The Xavier Institute: Deadly Genesis In ‘Giant-Size X-Men’ #1

by Tony Thornley

With most comics on pause for the foreseeable future, it’s a great time to dive into the classics and take a look at some comics worth a re-read or a revisit. That also means it’s a great time to revive this column, and revisit X-Men comics of yore!

After Uncanny X-Men #66, the low-selling series switched to a reprint only format for years. Then in May 1975, Marvel published a gamechanger- Giant-Size X-Men #1. The issue reintroduced the X-Men and bolstered their ranks, adding seven new members to the team. It set the stage for the next forty-five years and set the franchise on the path to becoming the juggernaut that it is today.

But is it any good?

The issue was written by Len Wein, with art by Dave Cockrum, Peter Iro, and Glynis Wein, and letters by John Costanza.

The issue opens with Professor Charles Xavier gathering the new X-Men; Nightcrawler, Colossus, Storm, Wolverine, Banshee, Thunderbird and Sunfire. He needs these mutant’s help to find his first class of students alongside the only seeming survivor- Cyclops. The team travels to the strange island of Krakoa, where things are not what they seem.

There is a class of superhero comics that are considered classics because they’re important, but not all of them are GOOD. This is a perfectly fine comic – it’s enjoyable but flawed-  but it’s held in such high regards because it’s important. There’s a lot of good here though. Several of the character introductions are not just enjoyable but are extremely good- Nightcrawler and Storm’s in particular. The action is well written, and Krakoa is a frightening threat.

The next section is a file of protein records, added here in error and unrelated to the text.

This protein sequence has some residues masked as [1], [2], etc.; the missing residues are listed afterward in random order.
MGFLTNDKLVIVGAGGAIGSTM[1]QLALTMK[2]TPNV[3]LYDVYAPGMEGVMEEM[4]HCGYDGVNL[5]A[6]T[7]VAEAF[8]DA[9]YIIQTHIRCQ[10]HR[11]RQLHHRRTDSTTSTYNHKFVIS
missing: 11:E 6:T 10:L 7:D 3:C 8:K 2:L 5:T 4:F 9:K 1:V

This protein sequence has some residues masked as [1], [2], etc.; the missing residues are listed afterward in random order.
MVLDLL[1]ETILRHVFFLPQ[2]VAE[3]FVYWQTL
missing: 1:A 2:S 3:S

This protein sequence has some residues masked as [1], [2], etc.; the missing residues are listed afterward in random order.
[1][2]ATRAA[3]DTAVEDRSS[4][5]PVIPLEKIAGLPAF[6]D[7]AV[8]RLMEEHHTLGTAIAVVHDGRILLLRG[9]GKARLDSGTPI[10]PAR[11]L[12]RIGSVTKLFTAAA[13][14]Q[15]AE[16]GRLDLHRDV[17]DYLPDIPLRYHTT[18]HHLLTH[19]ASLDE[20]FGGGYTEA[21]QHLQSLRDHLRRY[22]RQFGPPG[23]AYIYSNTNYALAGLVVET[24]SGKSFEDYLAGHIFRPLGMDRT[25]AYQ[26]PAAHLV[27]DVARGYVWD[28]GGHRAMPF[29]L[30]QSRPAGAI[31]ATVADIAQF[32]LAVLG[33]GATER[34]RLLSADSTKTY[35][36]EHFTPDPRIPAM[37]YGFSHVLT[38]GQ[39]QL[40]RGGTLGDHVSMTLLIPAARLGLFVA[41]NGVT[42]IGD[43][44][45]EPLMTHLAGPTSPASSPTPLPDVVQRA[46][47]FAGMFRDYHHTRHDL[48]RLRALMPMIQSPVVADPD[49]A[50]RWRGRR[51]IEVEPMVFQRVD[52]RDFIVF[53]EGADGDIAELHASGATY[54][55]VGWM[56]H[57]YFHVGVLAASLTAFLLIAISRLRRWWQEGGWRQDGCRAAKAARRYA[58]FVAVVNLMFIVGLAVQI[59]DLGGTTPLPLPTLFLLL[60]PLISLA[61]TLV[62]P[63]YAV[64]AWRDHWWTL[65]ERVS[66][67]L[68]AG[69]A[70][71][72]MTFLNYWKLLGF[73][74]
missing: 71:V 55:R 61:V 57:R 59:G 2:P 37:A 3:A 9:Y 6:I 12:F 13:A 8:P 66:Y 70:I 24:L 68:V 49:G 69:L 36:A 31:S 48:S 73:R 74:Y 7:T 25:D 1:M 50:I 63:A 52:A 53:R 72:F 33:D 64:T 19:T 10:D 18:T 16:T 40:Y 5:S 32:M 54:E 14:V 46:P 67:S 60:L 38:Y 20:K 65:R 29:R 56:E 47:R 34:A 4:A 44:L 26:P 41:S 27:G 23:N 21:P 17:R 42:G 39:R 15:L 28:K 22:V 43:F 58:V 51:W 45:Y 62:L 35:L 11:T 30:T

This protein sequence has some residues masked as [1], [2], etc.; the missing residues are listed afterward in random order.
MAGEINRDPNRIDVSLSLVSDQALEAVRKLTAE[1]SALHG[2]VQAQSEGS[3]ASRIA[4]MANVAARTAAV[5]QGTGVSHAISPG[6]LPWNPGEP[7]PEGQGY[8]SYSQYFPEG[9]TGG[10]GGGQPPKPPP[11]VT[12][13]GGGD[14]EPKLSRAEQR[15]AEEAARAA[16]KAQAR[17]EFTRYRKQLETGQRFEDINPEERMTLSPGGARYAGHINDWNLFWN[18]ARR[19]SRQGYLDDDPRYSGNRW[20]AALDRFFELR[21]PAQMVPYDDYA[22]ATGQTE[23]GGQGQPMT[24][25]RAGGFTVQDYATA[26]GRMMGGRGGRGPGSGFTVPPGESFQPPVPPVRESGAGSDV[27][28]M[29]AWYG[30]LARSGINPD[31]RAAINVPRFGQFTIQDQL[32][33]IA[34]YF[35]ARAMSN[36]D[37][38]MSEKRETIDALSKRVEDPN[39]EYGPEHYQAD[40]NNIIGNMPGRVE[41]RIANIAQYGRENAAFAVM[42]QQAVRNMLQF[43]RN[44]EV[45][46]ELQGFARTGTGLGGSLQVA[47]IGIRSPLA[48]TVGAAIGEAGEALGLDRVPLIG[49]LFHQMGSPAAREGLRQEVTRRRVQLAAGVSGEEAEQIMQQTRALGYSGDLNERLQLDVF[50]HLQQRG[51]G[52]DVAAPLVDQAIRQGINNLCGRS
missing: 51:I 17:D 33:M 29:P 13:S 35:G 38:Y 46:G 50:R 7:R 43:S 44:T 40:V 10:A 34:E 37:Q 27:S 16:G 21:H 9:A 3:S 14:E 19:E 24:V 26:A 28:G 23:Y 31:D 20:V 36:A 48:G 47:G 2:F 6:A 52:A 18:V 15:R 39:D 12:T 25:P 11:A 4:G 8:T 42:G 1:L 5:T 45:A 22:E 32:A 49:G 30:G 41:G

Even better, the art is excellent. Cockrum is one of the best artists of this era of comics. His character designs are fantastic, and he uses them to give each character a lot of personality. His action work is fantastic as well, even making the most abstract parts of the battle exciting through his layouts and pacing.

However, there’s enough bad that it’s worth pointing out before you dig in. The second half of the issue is a chaotic mess which is compounded by Wein’s overly wordy narration. Krakoa is an ill-defined threat, with abilities that change every page. Most of the characters are barely recognizable from what we know now, and not in the sense of character growth or progression. Several of them- Thunderbird especially- are nothing more than a stereotype or caricature.

So is Giant-Size X-Men #1 worth checking out? Yes absolutely. Though it’s more “important” than it is “good” it has enough of the latter- especially in terms of the art- that it’s worth picking up. It’s a solid adventure comic, with some great characterization in the beginning.

The issue is available in multiple collected editions available digitally and physical, such as Uncanny X-Men Masterworks volume 1, Uncanny X-Men Epic Collection: Second Genesis and more, as well as reprints including a recent facsimile edition reprinting the issue exactly how it appeared in 1975.

Giant-Size X-Men #1, Marvel Comics, 1975. Written by Len Wein, line art by Dave Cockrum and Peter Iro, color art by Glynis Wein, and letters by John Costanza.

We’d like to ask, on behalf of our friends and colleagues that own and are employed by comic shops that you first try to get these books at your local shop. This is a very uncertain time for owners, employees, and their families. Show some love for your community and friends by buying from your regular shop when possible and safe.

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